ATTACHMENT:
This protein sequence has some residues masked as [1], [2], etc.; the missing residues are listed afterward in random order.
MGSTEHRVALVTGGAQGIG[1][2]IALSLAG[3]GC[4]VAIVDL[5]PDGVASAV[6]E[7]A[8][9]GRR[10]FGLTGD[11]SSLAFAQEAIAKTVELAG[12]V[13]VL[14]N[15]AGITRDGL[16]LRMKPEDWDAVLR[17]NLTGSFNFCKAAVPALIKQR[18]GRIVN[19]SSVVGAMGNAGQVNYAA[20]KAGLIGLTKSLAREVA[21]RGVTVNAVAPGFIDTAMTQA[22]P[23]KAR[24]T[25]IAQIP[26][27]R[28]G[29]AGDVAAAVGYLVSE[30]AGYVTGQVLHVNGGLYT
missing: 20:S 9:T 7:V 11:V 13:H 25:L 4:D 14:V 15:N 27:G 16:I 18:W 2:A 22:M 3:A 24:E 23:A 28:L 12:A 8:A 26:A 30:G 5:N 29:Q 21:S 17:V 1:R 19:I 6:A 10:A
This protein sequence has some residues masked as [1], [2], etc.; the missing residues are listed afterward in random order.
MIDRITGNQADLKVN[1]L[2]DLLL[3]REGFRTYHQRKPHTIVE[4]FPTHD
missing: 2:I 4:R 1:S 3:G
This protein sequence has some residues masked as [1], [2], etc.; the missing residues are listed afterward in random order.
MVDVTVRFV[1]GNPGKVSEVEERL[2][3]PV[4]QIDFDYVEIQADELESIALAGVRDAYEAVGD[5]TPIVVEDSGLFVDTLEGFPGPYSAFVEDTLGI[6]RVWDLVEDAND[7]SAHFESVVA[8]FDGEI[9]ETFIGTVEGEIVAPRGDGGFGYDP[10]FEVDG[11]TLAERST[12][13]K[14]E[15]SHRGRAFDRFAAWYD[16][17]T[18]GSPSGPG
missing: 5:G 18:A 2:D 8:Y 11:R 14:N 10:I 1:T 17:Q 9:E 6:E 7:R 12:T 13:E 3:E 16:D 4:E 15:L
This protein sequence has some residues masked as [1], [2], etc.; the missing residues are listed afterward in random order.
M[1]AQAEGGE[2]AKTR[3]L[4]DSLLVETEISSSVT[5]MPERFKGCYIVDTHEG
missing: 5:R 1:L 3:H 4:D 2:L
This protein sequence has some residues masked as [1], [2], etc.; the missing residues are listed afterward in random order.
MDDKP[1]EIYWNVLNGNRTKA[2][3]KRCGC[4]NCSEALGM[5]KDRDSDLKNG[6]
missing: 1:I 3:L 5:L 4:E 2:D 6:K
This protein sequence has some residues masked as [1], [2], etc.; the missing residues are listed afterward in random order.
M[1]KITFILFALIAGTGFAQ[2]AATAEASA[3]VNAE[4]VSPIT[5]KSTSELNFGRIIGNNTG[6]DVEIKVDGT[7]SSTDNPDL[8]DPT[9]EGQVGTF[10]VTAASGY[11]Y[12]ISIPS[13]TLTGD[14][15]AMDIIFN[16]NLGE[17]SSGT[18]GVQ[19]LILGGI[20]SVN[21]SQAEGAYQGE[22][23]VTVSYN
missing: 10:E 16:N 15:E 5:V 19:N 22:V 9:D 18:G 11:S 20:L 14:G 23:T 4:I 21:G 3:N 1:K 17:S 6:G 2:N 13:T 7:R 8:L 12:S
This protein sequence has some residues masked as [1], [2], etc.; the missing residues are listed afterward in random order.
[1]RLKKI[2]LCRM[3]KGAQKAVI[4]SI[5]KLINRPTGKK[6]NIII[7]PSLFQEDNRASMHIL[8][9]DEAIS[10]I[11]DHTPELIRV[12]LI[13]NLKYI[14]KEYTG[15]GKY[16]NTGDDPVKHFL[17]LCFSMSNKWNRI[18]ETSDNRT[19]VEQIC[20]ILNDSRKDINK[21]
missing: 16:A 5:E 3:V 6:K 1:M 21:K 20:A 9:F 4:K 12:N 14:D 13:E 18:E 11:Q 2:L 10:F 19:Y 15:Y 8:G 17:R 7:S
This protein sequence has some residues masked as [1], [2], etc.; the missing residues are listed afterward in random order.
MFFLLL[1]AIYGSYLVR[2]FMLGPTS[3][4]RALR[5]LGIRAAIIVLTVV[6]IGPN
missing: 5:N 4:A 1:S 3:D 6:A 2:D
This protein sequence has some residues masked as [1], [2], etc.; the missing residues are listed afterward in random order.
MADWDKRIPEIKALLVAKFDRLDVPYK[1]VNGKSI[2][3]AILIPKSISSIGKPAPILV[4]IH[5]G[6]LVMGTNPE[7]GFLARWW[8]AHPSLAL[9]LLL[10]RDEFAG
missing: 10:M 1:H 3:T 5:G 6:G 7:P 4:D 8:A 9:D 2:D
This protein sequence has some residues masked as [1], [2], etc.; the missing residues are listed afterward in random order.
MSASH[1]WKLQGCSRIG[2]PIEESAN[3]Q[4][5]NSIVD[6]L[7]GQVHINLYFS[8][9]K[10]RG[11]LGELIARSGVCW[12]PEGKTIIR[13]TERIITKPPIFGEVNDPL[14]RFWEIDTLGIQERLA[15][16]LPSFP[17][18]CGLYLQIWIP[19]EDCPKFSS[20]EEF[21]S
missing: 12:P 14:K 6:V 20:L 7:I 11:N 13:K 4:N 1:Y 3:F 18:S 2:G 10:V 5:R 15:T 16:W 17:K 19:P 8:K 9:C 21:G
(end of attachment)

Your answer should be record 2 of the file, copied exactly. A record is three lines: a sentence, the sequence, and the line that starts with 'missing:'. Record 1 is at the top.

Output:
This protein sequence has some residues masked as [1], [2], etc.; the missing residues are listed afterward in random order.
MIDRITGNQADLKVN[1]L[2]DLLL[3]REGFRTYHQRKPHTIVE[4]FPTHD
missing: 2:I 4:R 1:S 3:G